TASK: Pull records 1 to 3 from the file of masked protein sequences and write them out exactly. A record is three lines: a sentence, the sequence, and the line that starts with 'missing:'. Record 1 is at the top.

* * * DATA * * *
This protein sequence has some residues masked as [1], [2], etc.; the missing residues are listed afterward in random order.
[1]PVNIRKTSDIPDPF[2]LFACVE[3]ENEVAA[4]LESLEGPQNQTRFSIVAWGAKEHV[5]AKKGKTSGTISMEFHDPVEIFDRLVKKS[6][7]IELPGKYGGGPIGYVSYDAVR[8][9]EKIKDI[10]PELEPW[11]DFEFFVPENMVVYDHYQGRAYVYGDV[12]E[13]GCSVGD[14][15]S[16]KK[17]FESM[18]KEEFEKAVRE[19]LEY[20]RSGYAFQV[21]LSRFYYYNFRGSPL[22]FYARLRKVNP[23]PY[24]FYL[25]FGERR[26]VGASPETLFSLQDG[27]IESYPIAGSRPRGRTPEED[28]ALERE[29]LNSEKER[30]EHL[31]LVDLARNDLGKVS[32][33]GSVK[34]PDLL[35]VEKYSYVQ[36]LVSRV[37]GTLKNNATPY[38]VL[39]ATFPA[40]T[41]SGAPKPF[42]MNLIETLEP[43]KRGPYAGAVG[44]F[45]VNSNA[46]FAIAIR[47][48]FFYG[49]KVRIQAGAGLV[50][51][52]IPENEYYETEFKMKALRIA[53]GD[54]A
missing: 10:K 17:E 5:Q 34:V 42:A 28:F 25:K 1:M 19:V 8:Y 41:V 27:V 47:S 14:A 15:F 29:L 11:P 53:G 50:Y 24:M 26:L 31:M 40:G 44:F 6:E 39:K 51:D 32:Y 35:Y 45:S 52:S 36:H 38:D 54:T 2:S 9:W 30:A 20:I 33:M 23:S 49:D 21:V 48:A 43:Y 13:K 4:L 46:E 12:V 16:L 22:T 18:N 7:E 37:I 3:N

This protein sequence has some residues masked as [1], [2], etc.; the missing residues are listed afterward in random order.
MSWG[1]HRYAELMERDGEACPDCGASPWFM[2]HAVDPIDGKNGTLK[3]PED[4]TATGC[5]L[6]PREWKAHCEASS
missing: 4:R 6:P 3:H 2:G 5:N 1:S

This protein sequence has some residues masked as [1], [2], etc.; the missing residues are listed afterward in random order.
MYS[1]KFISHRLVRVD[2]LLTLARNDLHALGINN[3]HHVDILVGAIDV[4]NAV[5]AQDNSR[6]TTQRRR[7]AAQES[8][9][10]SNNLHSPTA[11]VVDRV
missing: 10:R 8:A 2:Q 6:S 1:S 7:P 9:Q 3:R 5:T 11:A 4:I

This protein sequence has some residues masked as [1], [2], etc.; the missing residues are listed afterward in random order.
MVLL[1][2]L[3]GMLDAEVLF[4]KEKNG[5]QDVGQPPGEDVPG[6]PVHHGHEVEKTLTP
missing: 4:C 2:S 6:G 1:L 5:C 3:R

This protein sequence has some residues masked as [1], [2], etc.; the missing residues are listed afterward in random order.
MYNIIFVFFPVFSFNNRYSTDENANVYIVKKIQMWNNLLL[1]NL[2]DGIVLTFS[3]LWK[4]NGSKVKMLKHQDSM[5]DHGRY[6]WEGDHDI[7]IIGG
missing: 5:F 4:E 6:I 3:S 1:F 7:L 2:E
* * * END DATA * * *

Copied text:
This protein sequence has some residues masked as [1], [2], etc.; the missing residues are listed afterward in random order.
[1]PVNIRKTSDIPDPF[2]LFACVE[3]ENEVAA[4]LESLEGPQNQTRFSIVAWGAKEHV[5]AKKGKTSGTISMEFHDPVEIFDRLVKKS[6][7]IELPGKYGGGPIGYVSYDAVR[8][9]EKIKDI[10]PELEPW[11]DFEFFVPENMVVYDHYQGRAYVYGDV[12]E[13]GCSVGD[14][15]S[16]KK[17]FESM[18]KEEFEKAVRE[19]LEY[20]RSGYAFQV[21]LSRFYYYNFRGSPL[22]FYARLRKVNP[23]PY[24]FYL[25]FGERR[26]VGASPETLFSLQDG[27]IESYPIAGSRPRGRTPEED[28]ALERE[29]LNSEKER[30]EHL[31]LVDLARNDLGKVS[32][33]GSVK[34]PDLL[35]VEKYSYVQ[36]LVSRV[37]GTLKNNATPY[38]VL[39]ATFPA[40]T[41]SGAPKPF[42]MNLIETLEP[43]KRGPYAGAVG[44]F[45]VNSNA[46]FAIAIR[47][48]FFYG[49]KVRIQAGAGLV[50][51][52]IPENEYYETEFKMKALRIA[53]GD[54]A
missing: 10:K 17:E 5:Q 34:V 42:A 28:F 25:K 1:M 19:V 8:Y 41:V 27:V 47:S 14:A 15:F 29:L 11:P 53:G 50:Y 24:M 26:L 31:M 40:G 44:F 6:E 39:K 51:D 32:Y 35:Y 45:S 52:S 36:H 38:D 54:T 2:S 9:W 30:A 20:I 33:M 23:S 49:D 21:V 48:A 43:Y 13:K 4:L 46:E 12:V 16:L 22:T 18:N 7:E 37:I 3:N

This protein sequence has some residues masked as [1], [2], etc.; the missing residues are listed afterward in random order.
MSWG[1]HRYAELMERDGEACPDCGASPWFM[2]HAVDPIDGKNGTLK[3]PED[4]TATGC[5]L[6]PREWKAHCEASS
missing: 4:R 6:P 3:H 2:G 5:N 1:S

This protein sequence has some residues masked as [1], [2], etc.; the missing residues are listed afterward in random order.
MYS[1]KFISHRLVRVD[2]LLTLARNDLHALGINN[3]HHVDILVGAIDV[4]NAV[5]AQDNSR[6]TTQRRR[7]AAQES[8][9][10]SNNLHSPTA[11]VVDRV
missing: 10:R 8:A 2:Q 6:S 1:S 7:P 9:Q 3:R 5:T 11:A 4:I